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Big banks having their way again

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Cheers to the two Minnesota congressmen who sit on the House Agriculture Committee.

Both voted against a measure to exempt derivative trading from the Dodd-Frank Financial Reform Act.

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Collin Peterson (DFL-7th District, Detroit Lakes) and Tim Walz (DFL-1st District, Mankato) were on the losing side of a 31 to 14 vote on the measure last month.

A little background, courtesy of MapLight, a clean government group:

The 2010 Dodd-Frank bill requires banks to spin off their speculative derivatives activity into non-bank subsidiaries (Section 716) that are not eligible for public funding in case of losses.

But the bill advancing in Congress, H.R. 992 or the “Swaps Regulatory Improvement Act,” would create new exemptions to this requirement that, according to financial reform advocates, would allow banks to keep their publicly-funded backing for almost all of their derivatives activity.

“A vote for H.R. 992 is a vote to expressly allow bailouts of our largest banks on Wall Street,” says Americans for Financial Reform in a letter to the House.

“At a time when there is bipartisan agreement that subsidies to too-big-to-fail banks must end, this legislation moves in exactly the wrong direction.”

The bill was approved by the House Agriculture Committee on March 20 by a bipartisan vote of 31-14.

During the debate, Rep. Collin Peterson compared the bill to past votes that many believe facilitated the financial crisis (the Commodity Futures Modernization Act and the repeal of the Glass-Steagall Act), warning his colleagues, “You can vote any way you want, but this could come back and haunt you.”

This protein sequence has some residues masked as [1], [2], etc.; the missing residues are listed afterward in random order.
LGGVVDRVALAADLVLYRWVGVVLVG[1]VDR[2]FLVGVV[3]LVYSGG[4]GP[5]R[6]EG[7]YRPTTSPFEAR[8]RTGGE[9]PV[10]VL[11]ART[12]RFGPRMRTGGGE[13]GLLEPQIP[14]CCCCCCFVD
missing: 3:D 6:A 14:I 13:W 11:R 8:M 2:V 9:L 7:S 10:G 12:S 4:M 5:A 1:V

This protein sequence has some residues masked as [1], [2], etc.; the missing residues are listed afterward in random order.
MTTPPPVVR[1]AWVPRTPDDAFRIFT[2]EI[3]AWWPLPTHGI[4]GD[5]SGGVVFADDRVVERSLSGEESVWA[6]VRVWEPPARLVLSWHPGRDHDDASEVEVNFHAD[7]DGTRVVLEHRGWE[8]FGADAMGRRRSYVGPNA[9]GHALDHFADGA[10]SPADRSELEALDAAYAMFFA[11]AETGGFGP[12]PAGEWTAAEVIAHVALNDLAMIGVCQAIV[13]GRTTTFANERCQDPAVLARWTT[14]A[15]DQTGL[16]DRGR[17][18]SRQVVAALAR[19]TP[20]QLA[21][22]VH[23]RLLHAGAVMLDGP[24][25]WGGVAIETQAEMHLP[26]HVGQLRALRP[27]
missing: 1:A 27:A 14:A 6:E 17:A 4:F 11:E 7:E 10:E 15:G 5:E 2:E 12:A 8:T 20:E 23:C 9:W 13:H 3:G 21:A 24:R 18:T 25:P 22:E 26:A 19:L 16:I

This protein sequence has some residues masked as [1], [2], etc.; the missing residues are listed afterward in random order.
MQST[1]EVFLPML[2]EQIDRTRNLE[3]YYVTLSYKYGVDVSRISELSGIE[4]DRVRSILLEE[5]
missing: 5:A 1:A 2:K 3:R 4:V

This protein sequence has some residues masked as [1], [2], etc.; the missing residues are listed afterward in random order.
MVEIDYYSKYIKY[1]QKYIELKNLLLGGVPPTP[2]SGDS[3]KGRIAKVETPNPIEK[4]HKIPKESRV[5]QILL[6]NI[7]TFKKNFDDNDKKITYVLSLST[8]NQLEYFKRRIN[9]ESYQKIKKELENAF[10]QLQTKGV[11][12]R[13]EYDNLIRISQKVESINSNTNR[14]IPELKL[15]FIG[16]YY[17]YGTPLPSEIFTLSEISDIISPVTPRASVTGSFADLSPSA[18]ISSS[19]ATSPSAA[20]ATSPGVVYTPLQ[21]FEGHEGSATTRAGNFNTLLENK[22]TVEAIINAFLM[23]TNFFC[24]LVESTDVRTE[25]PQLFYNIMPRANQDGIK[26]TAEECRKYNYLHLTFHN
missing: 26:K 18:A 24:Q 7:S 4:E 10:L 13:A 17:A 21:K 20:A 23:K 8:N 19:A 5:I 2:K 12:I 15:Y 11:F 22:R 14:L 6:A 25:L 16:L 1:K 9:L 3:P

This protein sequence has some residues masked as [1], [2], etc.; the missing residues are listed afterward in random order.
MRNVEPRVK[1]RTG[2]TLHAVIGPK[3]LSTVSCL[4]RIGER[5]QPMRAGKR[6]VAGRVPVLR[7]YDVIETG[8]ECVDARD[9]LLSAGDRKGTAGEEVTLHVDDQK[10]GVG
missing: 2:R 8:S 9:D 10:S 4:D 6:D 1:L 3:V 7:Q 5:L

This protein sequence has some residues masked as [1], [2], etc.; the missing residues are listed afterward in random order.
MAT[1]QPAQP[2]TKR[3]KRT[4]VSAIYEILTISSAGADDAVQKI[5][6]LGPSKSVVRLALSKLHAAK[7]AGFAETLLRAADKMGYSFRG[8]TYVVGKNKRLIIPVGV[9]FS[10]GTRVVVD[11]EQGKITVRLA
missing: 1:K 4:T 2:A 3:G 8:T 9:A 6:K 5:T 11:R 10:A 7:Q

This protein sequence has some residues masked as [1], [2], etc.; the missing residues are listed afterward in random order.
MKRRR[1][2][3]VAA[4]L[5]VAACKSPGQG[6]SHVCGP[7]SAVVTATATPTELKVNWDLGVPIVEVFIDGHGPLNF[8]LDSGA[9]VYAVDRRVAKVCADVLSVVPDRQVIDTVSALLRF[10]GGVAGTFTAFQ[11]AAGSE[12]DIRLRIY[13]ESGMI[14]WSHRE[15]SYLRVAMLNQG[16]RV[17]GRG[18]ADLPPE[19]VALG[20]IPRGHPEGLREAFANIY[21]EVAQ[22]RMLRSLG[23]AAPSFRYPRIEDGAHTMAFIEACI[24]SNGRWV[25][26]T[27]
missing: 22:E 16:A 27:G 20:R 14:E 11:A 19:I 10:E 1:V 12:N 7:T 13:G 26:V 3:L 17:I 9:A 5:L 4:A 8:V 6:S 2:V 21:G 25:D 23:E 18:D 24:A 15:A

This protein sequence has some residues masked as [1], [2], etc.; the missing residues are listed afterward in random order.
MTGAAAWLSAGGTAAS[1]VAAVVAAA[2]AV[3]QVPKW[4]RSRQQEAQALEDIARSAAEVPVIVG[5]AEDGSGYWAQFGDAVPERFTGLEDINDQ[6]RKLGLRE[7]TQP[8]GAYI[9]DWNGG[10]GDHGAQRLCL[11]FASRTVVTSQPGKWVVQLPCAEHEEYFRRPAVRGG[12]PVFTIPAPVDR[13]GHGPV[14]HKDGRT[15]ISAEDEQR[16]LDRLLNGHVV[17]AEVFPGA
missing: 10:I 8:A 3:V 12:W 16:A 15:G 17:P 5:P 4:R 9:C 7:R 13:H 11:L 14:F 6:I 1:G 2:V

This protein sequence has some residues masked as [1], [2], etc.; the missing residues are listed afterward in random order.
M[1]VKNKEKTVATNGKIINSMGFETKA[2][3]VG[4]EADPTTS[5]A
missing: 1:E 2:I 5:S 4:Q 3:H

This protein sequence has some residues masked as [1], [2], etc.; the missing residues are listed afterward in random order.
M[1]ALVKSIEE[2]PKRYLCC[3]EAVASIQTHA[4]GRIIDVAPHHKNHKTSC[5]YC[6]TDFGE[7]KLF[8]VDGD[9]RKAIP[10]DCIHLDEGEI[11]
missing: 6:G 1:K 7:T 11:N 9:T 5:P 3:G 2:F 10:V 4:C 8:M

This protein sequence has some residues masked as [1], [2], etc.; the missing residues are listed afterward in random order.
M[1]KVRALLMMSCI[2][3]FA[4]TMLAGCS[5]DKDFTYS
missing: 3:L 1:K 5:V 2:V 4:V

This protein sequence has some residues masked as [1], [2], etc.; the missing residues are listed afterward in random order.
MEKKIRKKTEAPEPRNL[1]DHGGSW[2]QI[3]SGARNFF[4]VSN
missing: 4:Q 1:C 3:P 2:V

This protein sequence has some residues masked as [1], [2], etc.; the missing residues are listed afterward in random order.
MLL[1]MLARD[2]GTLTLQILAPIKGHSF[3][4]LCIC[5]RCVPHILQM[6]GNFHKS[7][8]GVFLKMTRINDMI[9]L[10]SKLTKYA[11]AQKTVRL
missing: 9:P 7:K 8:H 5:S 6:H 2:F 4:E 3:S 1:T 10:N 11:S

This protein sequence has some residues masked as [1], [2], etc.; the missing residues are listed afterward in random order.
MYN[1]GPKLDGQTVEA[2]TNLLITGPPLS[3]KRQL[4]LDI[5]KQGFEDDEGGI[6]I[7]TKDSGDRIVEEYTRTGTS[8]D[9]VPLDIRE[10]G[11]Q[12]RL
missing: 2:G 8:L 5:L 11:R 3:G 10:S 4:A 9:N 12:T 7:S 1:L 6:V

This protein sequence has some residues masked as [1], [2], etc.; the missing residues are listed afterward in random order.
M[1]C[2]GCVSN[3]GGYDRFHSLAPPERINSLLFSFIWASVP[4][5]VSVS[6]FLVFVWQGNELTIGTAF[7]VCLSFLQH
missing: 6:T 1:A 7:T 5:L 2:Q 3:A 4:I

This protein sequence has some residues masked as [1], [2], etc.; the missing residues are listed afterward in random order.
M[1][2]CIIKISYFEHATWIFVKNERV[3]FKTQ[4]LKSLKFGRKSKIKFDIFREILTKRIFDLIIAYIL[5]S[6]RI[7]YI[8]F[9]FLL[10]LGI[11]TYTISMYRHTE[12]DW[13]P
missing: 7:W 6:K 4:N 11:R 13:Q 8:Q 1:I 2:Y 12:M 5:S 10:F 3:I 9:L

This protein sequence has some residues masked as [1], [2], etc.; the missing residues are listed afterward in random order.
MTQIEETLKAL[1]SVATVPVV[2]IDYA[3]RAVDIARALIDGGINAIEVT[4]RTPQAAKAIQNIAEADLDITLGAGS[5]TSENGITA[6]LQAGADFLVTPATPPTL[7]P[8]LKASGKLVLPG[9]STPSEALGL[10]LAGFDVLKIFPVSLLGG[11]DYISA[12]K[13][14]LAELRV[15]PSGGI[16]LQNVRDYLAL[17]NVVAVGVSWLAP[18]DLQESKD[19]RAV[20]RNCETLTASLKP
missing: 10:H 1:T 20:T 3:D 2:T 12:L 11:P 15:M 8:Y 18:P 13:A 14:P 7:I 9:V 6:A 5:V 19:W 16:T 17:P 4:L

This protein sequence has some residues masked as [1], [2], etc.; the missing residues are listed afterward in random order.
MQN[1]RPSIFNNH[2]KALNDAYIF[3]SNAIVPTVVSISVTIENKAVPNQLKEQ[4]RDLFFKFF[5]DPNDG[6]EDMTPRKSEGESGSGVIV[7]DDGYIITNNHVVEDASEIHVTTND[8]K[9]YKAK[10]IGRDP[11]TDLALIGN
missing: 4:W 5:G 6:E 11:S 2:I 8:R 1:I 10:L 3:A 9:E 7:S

MapLight has analyzed contributions from the PACs of the four biggest commercial banks (Bank of America, Goldman Sachs, JPMorgan Chase, and Citigroup) which collectively hold 93.2 percent ($208 trillion in notional value) of all derivatives contracts, to members of the House Agriculture Committee since 2009.

On average, House Agriculture Committee members voting for H.R. 992 have received nearly eight times as much money from the top four banks as House Agriculture Committee members voting against the bill.

House Agriculture Com-mittee members voting in favor of H.R. 992 have received $9,210, on average, from the top four banks, while House Agriculture Committee members voting against the bill have received$1,179, on average, from the top four banks.

Peterson, the ranking Dem-ocrat on the committee, received $5,000. Walz received $2,000.

The MapLight analysis of campaign contributions to members of the House Agriculture Committee voting on H.R. 922 from the four largest commercial banks since Jan. 1, 2009, was based on latest available data from the FEC as of March 26, and on the roll call provided by the House Agriculture Committee.

Rep. Randy Neugebauer, a Republican from Texas, received the most, $52,000.

Rep. David Scott, a Georgia Democrat, received the second-most with $41,500.

Others who voted yes received anywhere from $500 to $39,500.

If you’re wondering about the influence of money on policy, keep an eye on Congress through MapLight and similar sites. It can be an eye-opener.

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